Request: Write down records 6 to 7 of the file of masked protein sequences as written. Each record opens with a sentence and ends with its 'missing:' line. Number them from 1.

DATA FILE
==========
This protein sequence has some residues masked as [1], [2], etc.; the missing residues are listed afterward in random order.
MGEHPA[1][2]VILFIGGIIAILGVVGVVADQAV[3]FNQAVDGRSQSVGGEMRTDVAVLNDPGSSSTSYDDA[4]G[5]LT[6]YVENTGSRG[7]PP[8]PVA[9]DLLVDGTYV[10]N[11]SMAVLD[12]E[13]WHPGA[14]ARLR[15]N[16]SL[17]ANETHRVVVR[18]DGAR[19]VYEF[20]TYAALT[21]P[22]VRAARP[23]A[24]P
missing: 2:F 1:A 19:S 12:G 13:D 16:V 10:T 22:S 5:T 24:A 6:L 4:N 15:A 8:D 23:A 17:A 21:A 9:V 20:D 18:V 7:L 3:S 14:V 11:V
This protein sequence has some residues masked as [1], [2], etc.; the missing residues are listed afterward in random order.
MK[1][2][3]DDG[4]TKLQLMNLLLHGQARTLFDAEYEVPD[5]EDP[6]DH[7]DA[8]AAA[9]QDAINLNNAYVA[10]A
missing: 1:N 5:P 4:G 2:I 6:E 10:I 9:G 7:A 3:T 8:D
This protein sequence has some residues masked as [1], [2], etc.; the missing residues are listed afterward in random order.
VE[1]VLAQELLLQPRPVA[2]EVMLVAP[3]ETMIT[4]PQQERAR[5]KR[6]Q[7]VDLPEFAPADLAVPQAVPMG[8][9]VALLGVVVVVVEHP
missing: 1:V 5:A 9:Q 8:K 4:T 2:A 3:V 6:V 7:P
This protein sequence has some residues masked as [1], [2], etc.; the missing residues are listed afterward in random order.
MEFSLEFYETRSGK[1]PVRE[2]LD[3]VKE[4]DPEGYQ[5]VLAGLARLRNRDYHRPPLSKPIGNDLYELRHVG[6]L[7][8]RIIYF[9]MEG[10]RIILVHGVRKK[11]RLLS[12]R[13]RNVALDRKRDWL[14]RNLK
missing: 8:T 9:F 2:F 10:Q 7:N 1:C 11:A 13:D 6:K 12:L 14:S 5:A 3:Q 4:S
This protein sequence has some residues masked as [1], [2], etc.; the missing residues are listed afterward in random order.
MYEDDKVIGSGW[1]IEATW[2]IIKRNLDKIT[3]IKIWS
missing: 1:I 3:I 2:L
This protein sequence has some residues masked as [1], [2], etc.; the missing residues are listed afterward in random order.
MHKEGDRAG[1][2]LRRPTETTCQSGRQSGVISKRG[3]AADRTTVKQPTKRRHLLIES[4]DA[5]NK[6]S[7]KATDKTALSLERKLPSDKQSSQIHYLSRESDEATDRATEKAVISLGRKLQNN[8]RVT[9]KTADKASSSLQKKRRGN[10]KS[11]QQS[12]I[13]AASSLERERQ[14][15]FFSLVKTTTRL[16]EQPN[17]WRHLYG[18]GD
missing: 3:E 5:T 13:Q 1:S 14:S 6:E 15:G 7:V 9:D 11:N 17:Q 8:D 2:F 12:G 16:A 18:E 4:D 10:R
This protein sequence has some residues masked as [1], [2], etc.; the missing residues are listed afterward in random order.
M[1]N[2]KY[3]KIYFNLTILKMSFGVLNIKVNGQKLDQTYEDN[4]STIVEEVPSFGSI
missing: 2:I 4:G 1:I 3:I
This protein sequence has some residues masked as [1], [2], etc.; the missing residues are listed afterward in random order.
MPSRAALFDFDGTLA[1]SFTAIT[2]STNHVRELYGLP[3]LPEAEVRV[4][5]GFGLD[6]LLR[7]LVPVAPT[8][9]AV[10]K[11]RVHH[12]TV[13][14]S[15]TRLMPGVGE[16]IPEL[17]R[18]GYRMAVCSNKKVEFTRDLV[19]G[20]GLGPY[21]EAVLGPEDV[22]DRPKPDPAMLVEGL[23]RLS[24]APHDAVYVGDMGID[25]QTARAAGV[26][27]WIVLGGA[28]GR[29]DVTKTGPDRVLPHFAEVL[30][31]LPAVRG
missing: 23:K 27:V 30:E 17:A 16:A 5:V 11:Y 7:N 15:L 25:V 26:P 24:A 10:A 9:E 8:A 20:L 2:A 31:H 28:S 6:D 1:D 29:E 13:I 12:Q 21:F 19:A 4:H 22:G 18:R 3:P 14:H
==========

This protein sequence has some residues masked as [1], [2], etc.; the missing residues are listed afterward in random order.
MHKEGDRAG[1][2]LRRPTETTCQSGRQSGVISKRG[3]AADRTTVKQPTKRRHLLIES[4]DA[5]NK[6]S[7]KATDKTALSLERKLPSDKQSSQIHYLSRESDEATDRATEKAVISLGRKLQNN[8]RVT[9]KTADKASSSLQKKRRGN[10]KS[11]QQS[12]I[13]AASSLERERQ[14][15]FFSLVKTTTRL[16]EQPN[17]WRHLYG[18]GD
missing: 3:E 5:T 13:Q 1:S 14:S 6:E 15:G 7:V 9:D 11:N 17:Q 8:D 2:F 12:G 16:A 18:E 4:D 10:R
This protein sequence has some residues masked as [1], [2], etc.; the missing residues are listed afterward in random order.
M[1]N[2]KY[3]KIYFNLTILKMSFGVLNIKVNGQKLDQTYEDN[4]STIVEEVPSFGSI
missing: 2:I 4:G 1:I 3:I